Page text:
Indian Casinos - The online of offline
By maddy
According to data from Gannett News Service btting at tribal casinos grew 13 percent last year, four times faster than gambling in Las Vegas or on Mississippi riverboats.

Tribal casinos reaped in $14.5 billion in 2002, according to data from the National Indian Gaming Commission (NIGC) compared with $12.8 billion in 2001. Nearly all the growth came as tribal casinos expanded because only one Indian casino was added last year. Indian gaming is growing quickly, partly because most gamblers live closer to tribal casinos than Las Vegas or Atlantic City, said Alan Meister, an economist at the Analysis Group consulting company in Los Angeles. Some of the larger tribal casinos have been building grander resorts with arenas, large hotels and even a white-sand lagoon to bring in more customers.

Meanwhile, commercial casinos and racetracks nationwide - including Las Vegas; Atlantic City, N.J.; and boats along the Mississippi and Ohio rivers - saw revenue rise only 3 percent last year, to $26.5 billion. Casinos' intake in Las Vegas and Reno dropped last year.

The phenomenon hasn't escaped Arizona, albeit on a smaller scale than some resorts in Southern California or Connecticut. This month in Tucson, Casino Del Sol expanded, adding a Tuscan village theme. The casino also has a 4,600-seat outdoor amphitheater and a hotel and golf course are planned. According to Commission data the number of Indian gambling operations making more than $100 million a year has nearly doubled in five years to 41 in 2002.

Nationally, tribes are building casinos off their reservations such as one in Niagara Falls, N.Y. According to William Thompson, a gambling expert at the University of Nevada-Las Vegas, under federal law, governors have the right to block these deals, but a few state leaders are supporting this development in exchange for more revenue for state coffers.

Surprisingly Heidi FleisS the former Hollywood madam wants a share of the action. According to news sources, Heidi Fleiss is in talks with several Indian leaders about opening some very sexy casinos. Fleiss helped hatch a brothel in Australia, but she says she's not talking about prostitution here. Instead of heading for Nevada, where hooking is legal, she wants to open gambling-and-showgirls resorts in Palm Springs, Calif., and in the Black Hills of North Dakota.

'The Black Hills are sacred,' says John Yellowbird Steele, president of the Oglala Sioux Tribe. 'Gambling, alcohol and saloons are not things that any nation would put into its synagogues or churches. We would object morally and physically to such a thing happening.'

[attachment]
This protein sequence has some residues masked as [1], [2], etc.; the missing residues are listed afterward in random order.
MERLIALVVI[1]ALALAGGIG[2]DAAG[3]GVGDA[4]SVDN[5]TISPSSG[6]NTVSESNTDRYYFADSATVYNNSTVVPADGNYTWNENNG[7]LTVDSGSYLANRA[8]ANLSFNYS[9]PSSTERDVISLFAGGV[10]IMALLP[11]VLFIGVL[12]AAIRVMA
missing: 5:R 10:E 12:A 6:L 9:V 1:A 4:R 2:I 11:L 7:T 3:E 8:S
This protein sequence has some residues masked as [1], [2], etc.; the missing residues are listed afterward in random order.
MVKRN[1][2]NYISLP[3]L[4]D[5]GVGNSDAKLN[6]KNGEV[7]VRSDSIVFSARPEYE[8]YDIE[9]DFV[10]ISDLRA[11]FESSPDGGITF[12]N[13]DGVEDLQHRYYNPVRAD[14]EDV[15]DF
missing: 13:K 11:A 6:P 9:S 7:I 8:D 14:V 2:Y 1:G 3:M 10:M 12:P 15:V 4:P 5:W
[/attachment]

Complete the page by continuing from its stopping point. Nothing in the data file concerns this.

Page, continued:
A spokesman for the Agua Caliente Band of the Cauhilla Indians, which runs several casinos in the Palm Springs area, declined to comment. But Roger Stone, a Republican campaign adviser who has helped build two Indian casinos in California, turned up his nose at Heidi's Oasis in the Desert, Fleiss' tentative name for her vision of a Crazy Horse Saloon with crap tables.

'Indians generally don't want their casinos to look like Las Vegas,' says Stone. 'They want to showcase their culture.'

All the same, Fleiss crows that 'my name can outdo' that of Donald Trump, who teamed up with the Twenty-Nine Palms Band of Luiseno Mission Indians to open the Trump 29 Casino in Palm Springs. 'We'd look forward to having her in the area,' Trump says with a chuckle. 'She'd certainly add some spice.'

Meanwhile the tribal casino's have a fair share of opposition brewing. GOP leaders in the U.S. House have penned a polite warning to U.S. Interior Secretary Gale Norton to tread carefully in considering tribal applications for off-reservation casinos. This development is not good news for a pair of gambling parlors proposed near Kansas Speedway in Kansas City, Kan.

The issue has generated friction for years. This latest congressional correspondence may be the first salvo in a messy confrontation to resolve it. Oddly enough, Norton would appear to be a congressional ally.

In a letter to a New York tribe last fall, the Interior boss worried that off-reservation casino requests seemed increasingly aimed at capturing lucrative urban markets rather than instilling tribal self-sufficiency on historic reservation lands -- which federal law intended. Critics are of the opinion that federal tribal gambling standards 'are not consistently enforced and tribal territorial land issues are as inconsistently enforced as any part of that process.

The Interior Department is considering numerous off-reservation proposals around the country, including in Kansas.

The Wyandotte Tribe of Oklahoma has a deal pending south of the Kansas Speedway, while a partnership of the Sac and Fox and Kickapoo tribes proposes a casino at the western fringe of the Speedway and Village West entertainment and shopping district.

The tribes claim historic ties to the area, but not much land. In each case, they would simply purchase choice real estate near the track and petition Norton's agency to declare it tribal territory, in a mockery of congressional intent.

What's worrisome is that Interior has declared such 'instant reservations' before in isolated cases.

That trickle of exceptions now threatens to become a flood as tribes shed tradition and grab for the brass ring of urban casino entrepreneurship. Blunt and other House leaders are watching closely. If another instant reservation pops up out of nowhere, Blunt expects a swift congressional response. Meanwhile the tribal casino's are rolling their dice and getting lucky.

 
 
 
 
 
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